Skip to content ↓

Thank You, God, That I Am Not Like Other Men

Thank You God That I Am Not Like Other Men

Comparison comes as naturally to us as eating, breathing, laughing, weeping. From our youngest days we begin to compare ourselves to others and quickly find the old adage to be true: Comparison is the enemy of joy. Though we so readily compare ourselves with others, we discover that this fosters a deep unhappiness. What promises joy actually delivers misery.

The reason is that comparison is intrinsically competitive, so that we don’t really want to be merely pretty, but prettier than the other person; we don’t really want to be merely wealthy, but wealthier than he is; we don’t really want to be merely successful, but more successful than the other person. No follower count is high enough until it is higher than hers, no church big enough until it is bigger than his. If we fail to get the things our hearts desire we grow in envy, but if we do get them we grow in pride. Our comparison is never rewarded with contentment.

Even in our Christian lives we can be prone to comparison. We can judge ourselves righteous by comparing ourselves to others’ depravity, we can judge ourselves faithful by comparing ourselves to others’ sinfulness, we can judge ourselves committed by comparing ourselves to others’ apathy. We can become like the Pharisee Jesus introduced in a parable—the one who went to the temple to pray and said, “I thank you, God, that I am not like other men”—especially like that traitorous tax collector who stood nearby. With such an attitude it is little wonder that Jesus “told this parable to some who trusted in themselves that they were righteous, and treated others with contempt.”

Yet if comparison is most naturally the enemy of joy, it can supernaturally become its ally. However, comparison can only become an ally when we use it to compare ourselves to the right standard and if we do so for the right reason. It can only become an ally when we compare ourselves to Jesus out of a longing to be more like him. The way to grow in holiness is not to compare ourselves to other people, but to compare ourselves to the Savior.

If you are at a theme park and want to ride the rollercoasters, you need to be a certain height. It doesn’t matter if you’re taller than anyone else—all that matters is if your head comes up to the top of their measuring tape. The Pharisee fell into the universal temptation of judging himself a good man by comparing himself to people he considered worse. But that’s like trying to ride the coasters by saying “I’m taller than this other person!” That doesn’t matter because that’s not the right measure. What matters is if you come up to the mark.

Similarly, we love to compare ourselves to other people because it’s a comparison we can easily win. We only need to look around long enough to find someone who is worse, and that’s never hard to do. But it doesn’t matter if we are holier than the person who is next to us or the person who is on the TV screen. What matters is if we are as holy as Jesus, for he is the one who perfectly demonstrated how to live an unblemished life, how to love the Lord with his whole heart, soul, strength, and mind, and to love his neighbor as himself. When we compare ourselves to him we will always be confronted and challenged—we will see our shortcomings, we will repent of them, and we will take up the challenge to be more and more conformed to his image. It’s a comparison we will always lose, yet instead of growing in envy and pride, we will only ever grow in humility and the godliness that it fosters.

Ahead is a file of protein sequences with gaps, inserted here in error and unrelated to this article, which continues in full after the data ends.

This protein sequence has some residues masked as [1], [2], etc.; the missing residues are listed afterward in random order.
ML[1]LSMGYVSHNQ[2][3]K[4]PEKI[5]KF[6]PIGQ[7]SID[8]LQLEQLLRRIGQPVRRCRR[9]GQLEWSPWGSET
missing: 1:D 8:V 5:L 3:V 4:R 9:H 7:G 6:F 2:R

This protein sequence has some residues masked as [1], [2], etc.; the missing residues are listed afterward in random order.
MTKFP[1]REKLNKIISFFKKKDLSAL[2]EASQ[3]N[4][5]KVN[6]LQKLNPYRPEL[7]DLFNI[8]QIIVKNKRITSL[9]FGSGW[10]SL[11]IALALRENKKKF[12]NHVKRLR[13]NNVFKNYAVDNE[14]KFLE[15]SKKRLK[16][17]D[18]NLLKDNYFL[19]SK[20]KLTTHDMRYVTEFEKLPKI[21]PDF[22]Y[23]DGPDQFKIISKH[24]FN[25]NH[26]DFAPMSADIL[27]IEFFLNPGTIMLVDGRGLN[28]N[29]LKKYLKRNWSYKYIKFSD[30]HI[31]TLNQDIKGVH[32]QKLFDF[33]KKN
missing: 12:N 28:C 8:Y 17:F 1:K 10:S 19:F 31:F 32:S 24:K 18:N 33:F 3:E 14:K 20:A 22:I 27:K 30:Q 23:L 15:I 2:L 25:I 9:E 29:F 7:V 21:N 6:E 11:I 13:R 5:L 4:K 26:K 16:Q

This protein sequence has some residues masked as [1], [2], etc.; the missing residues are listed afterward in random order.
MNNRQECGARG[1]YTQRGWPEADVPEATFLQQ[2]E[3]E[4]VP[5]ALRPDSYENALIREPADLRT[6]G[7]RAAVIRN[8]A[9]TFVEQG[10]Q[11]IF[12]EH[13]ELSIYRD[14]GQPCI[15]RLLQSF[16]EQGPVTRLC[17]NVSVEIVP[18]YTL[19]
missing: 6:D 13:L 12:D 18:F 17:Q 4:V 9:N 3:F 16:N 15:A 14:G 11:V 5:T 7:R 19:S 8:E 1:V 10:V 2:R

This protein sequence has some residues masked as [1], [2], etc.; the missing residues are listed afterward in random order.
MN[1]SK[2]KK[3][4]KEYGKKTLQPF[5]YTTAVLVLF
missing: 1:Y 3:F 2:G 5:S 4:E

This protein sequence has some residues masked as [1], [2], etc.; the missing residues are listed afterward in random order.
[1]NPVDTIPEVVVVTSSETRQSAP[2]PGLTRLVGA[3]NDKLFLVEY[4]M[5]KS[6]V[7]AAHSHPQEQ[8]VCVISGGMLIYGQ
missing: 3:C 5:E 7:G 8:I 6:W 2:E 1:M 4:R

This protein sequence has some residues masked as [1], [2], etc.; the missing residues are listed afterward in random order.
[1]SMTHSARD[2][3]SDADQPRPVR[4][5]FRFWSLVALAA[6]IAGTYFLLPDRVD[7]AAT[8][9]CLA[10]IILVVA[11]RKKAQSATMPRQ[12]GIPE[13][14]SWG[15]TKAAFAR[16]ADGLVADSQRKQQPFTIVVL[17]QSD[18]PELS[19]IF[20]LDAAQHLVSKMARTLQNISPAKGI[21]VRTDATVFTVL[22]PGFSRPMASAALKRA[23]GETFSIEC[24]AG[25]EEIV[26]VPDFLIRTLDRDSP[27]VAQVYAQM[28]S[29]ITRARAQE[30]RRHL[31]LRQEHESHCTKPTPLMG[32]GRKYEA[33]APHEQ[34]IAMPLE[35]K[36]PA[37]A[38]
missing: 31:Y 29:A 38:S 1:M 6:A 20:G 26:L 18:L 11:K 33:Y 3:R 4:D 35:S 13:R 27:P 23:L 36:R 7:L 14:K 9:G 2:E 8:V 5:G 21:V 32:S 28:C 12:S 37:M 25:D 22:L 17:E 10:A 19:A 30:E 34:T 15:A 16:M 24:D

• A Difference Making Ministry for Any Christian

    A Difference-Making Ministry for Any Christian

    The experience of preaching is very different from the front than from the back, when facing the congregation than when facing the preacher. The congregation faces one man who is doing his utmost to be engaging, to hold their attention, and to apply truths that will impact their hearts and transform their lives.

  • A La Carte Collection cover image

    A La Carte (February 19)

    A La Carte: Courageous pastors or overbearing leaders? / Jesus didn’t diss the poor / 8 qualities of true revival / Why don’t you talk about the sermon? / The idol of competence / The danger of inhospitality / and more.

  • Why Those Who Seem Most Likely to Come, Never Come At All

    Why Those Who Seem Most Likely to Come, Never Come At All

    It is something we have all observed at one time or another and something we have all wondered about. Why is it that those who seem most likely to come to Christ so often reject him? Why is it that those hear the boldest invitations and who have the greatest opportunities so commonly turn away?…

  • A La Carte Collection cover image

    Weekend A La Carte (February 17)

    A La Carte: Think you’re immune to adultery? / One of the most hopeful reminders about sanctification / What do we do with dreams and visions? / Have you ever asked your church elders to visit and pray for you? / The neurodivergent believer / Preaching advice for busy pastors / and more.

  • Free Stuff Fridays (Open the Bible)

    This week’s Free Stuff Friday is sponsored by Open the Bible. They encourage you to enter to win a series of books from Open the Bible and Pastor Colin Smith! Included in the giveaway are: For All Who Grieve by Pastor Colin Smith. Written with compassion and understanding, yet honestly facing the difficult questions that…

  • Moral Vision

    From Washington & Jefferson to Trump & Biden

    The United States has produced more than its fair share of fascinating figures. Over the course of its storied history, it has produced a host of figures who have shaped the nation, the continent, and the world. Many of these have been its presidents and politicians, though others have been its inventors, its business leaders,…